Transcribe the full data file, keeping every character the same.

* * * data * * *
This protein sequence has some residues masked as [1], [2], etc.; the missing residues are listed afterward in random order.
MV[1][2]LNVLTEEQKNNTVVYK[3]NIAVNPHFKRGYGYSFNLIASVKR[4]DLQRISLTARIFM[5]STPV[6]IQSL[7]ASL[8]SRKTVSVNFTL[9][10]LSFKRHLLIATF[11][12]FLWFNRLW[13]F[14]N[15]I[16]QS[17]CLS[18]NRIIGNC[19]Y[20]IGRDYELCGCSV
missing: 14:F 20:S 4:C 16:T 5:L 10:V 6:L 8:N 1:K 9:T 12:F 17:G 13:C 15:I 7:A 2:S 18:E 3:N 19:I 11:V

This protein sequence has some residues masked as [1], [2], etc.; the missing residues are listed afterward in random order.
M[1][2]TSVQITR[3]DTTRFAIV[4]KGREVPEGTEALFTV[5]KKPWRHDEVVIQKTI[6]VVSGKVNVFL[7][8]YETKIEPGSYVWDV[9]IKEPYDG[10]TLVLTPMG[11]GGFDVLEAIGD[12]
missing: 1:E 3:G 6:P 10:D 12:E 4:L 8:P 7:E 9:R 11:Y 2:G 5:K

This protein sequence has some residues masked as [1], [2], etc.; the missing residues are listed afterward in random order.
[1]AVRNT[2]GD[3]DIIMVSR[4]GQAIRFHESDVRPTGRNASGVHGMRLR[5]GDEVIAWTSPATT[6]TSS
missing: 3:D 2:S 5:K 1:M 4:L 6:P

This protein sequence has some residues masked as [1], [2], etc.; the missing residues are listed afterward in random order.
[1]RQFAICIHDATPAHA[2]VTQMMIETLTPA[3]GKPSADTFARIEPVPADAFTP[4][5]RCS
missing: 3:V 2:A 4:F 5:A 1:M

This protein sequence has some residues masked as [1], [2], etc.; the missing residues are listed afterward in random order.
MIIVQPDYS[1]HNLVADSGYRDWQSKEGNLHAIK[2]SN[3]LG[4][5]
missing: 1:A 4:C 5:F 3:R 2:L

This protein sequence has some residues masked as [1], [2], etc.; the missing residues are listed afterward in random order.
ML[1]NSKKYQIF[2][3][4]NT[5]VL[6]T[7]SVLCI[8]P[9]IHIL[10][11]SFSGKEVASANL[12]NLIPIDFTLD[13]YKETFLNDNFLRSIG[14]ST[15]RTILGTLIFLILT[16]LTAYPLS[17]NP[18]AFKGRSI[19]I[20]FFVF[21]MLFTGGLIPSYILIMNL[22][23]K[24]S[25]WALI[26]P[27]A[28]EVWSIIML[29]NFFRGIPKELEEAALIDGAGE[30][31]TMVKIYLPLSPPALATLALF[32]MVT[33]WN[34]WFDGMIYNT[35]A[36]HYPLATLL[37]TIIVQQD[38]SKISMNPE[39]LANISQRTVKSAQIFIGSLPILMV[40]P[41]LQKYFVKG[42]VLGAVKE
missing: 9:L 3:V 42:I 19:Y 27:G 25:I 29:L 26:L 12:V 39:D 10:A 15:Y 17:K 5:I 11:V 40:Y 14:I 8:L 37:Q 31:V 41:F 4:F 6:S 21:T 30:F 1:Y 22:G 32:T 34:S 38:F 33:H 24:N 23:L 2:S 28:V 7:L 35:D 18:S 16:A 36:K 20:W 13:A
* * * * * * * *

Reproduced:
This protein sequence has some residues masked as [1], [2], etc.; the missing residues are listed afterward in random order.
MV[1][2]LNVLTEEQKNNTVVYK[3]NIAVNPHFKRGYGYSFNLIASVKR[4]DLQRISLTARIFM[5]STPV[6]IQSL[7]ASL[8]SRKTVSVNFTL[9][10]LSFKRHLLIATF[11][12]FLWFNRLW[13]F[14]N[15]I[16]QS[17]CLS[18]NRIIGNC[19]Y[20]IGRDYELCGCSV
missing: 14:F 20:S 4:C 16:T 5:L 10:V 6:L 8:N 1:K 9:T 12:F 17:G 13:C 15:I 7:A 2:S 18:E 3:N 19:I 11:V

This protein sequence has some residues masked as [1], [2], etc.; the missing residues are listed afterward in random order.
M[1][2]TSVQITR[3]DTTRFAIV[4]KGREVPEGTEALFTV[5]KKPWRHDEVVIQKTI[6]VVSGKVNVFL[7][8]YETKIEPGSYVWDV[9]IKEPYDG[10]TLVLTPMG[11]GGFDVLEAIGD[12]
missing: 1:E 3:G 6:P 10:D 12:E 4:L 8:P 7:E 9:R 11:Y 2:G 5:K

This protein sequence has some residues masked as [1], [2], etc.; the missing residues are listed afterward in random order.
[1]AVRNT[2]GD[3]DIIMVSR[4]GQAIRFHESDVRPTGRNASGVHGMRLR[5]GDEVIAWTSPATT[6]TSS
missing: 3:D 2:S 5:K 1:M 4:L 6:P

This protein sequence has some residues masked as [1], [2], etc.; the missing residues are listed afterward in random order.
[1]RQFAICIHDATPAHA[2]VTQMMIETLTPA[3]GKPSADTFARIEPVPADAFTP[4][5]RCS
missing: 3:V 2:A 4:F 5:A 1:M

This protein sequence has some residues masked as [1], [2], etc.; the missing residues are listed afterward in random order.
MIIVQPDYS[1]HNLVADSGYRDWQSKEGNLHAIK[2]SN[3]LG[4][5]
missing: 1:A 4:C 5:F 3:R 2:L

This protein sequence has some residues masked as [1], [2], etc.; the missing residues are listed afterward in random order.
ML[1]NSKKYQIF[2][3][4]NT[5]VL[6]T[7]SVLCI[8]P[9]IHIL[10][11]SFSGKEVASANL[12]NLIPIDFTLD[13]YKETFLNDNFLRSIG[14]ST[15]RTILGTLIFLILT[16]LTAYPLS[17]NP[18]AFKGRSI[19]I[20]FFVF[21]MLFTGGLIPSYILIMNL[22][23]K[24]S[25]WALI[26]P[27]A[28]EVWSIIML[29]NFFRGIPKELEEAALIDGAGE[30][31]TMVKIYLPLSPPALATLALF[32]MVT[33]WN[34]WFDGMIYNT[35]A[36]HYPLATLL[37]TIIVQQD[38]SKISMNPE[39]LANISQRTVKSAQIFIGSLPILMV[40]P[41]LQKYFVKG[42]VLGAVKE
missing: 9:L 3:V 42:I 19:Y 27:G 25:I 29:L 26:L 12:V 39:D 10:A 15:Y 17:K 5:I 11:V 40:Y 14:I 8:L 37:Q 31:V 41:F 4:F 6:S 21:T 30:F 1:Y 22:G 32:T 34:S 38:F 33:H 24:N 23:L 2:S 28:V 7:L 35:D 18:S 16:A 36:K 20:W 13:A